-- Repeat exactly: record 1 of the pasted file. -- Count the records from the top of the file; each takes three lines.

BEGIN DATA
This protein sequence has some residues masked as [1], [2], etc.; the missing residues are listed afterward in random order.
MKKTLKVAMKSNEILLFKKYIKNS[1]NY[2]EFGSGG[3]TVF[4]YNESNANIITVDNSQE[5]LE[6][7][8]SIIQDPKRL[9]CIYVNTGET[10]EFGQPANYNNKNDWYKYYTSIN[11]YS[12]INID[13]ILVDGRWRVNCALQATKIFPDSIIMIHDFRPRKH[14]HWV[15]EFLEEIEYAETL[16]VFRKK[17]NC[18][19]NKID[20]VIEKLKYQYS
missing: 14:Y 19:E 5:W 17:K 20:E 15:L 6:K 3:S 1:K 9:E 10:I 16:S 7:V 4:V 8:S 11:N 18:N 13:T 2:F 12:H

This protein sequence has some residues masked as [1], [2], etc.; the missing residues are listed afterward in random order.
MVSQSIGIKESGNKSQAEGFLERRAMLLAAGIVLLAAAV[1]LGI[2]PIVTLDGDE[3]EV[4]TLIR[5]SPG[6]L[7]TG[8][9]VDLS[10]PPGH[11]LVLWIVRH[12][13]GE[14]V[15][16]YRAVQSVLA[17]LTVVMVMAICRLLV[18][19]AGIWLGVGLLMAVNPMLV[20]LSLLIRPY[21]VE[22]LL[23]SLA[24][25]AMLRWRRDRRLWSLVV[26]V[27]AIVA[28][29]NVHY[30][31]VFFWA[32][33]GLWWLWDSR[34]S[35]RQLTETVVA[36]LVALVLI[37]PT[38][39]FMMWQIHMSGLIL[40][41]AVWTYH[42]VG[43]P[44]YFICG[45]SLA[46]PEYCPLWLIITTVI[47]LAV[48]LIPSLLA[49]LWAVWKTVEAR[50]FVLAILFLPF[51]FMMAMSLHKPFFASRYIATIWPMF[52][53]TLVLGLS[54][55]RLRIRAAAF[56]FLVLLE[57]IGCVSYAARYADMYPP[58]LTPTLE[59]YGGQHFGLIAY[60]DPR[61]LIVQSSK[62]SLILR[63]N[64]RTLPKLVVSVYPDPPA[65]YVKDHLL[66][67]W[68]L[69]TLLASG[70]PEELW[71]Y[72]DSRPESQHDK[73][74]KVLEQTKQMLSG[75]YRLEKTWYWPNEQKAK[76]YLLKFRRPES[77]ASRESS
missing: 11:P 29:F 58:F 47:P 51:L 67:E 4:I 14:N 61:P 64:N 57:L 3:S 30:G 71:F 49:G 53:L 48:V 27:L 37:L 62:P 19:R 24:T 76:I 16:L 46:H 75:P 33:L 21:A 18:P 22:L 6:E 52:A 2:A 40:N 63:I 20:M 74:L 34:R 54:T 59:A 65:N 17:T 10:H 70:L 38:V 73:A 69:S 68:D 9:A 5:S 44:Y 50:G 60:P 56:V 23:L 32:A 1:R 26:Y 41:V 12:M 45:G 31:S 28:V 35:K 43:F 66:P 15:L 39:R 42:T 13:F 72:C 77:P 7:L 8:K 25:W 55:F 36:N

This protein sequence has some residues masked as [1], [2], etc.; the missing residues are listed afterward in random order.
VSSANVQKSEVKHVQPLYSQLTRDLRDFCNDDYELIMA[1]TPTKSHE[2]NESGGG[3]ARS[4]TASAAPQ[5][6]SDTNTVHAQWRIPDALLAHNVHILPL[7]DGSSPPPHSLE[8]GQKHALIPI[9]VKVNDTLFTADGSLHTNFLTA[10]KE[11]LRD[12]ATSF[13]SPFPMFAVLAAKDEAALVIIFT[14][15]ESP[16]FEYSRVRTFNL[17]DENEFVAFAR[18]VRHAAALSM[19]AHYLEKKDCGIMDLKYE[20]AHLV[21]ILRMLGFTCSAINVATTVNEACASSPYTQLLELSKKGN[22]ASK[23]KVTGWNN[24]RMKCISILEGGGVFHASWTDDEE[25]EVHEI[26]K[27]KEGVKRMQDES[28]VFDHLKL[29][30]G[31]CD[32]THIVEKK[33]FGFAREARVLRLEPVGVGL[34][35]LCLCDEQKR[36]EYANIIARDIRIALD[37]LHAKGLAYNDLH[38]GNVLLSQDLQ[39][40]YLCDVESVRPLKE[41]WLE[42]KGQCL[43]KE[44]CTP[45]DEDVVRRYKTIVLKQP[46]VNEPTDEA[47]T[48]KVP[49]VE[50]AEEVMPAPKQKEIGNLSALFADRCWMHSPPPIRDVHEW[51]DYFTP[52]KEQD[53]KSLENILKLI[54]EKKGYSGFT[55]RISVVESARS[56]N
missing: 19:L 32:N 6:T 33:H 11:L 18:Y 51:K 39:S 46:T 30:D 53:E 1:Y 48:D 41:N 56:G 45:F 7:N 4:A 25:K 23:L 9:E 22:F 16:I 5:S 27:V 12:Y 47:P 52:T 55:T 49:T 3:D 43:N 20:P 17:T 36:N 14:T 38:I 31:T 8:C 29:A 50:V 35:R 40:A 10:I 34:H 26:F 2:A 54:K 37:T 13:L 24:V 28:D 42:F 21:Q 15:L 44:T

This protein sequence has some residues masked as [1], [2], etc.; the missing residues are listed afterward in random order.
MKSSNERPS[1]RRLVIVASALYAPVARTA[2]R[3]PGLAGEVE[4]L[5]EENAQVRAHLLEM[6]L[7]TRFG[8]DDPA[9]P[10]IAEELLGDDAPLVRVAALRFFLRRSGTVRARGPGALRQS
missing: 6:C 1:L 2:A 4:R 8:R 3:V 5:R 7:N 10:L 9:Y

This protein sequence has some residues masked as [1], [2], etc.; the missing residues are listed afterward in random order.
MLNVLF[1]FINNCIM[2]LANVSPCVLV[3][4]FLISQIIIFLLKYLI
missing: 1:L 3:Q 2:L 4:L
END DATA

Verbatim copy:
This protein sequence has some residues masked as [1], [2], etc.; the missing residues are listed afterward in random order.
MKKTLKVAMKSNEILLFKKYIKNS[1]NY[2]EFGSGG[3]TVF[4]YNESNANIITVDNSQE[5]LE[6][7][8]SIIQDPKRL[9]CIYVNTGET[10]EFGQPANYNNKNDWYKYYTSIN[11]YS[12]INID[13]ILVDGRWRVNCALQATKIFPDSIIMIHDFRPRKH[14]HWV[15]EFLEEIEYAETL[16]VFRKK[17]NC[18][19]NKID[20]VIEKLKYQYS
missing: 14:Y 19:E 5:W 17:K 20:E 15:L 6:K 3:S 1:K 9:E 10:I 16:S 7:V 4:V 8:S 11:N 18:N 13:T 2:F 12:H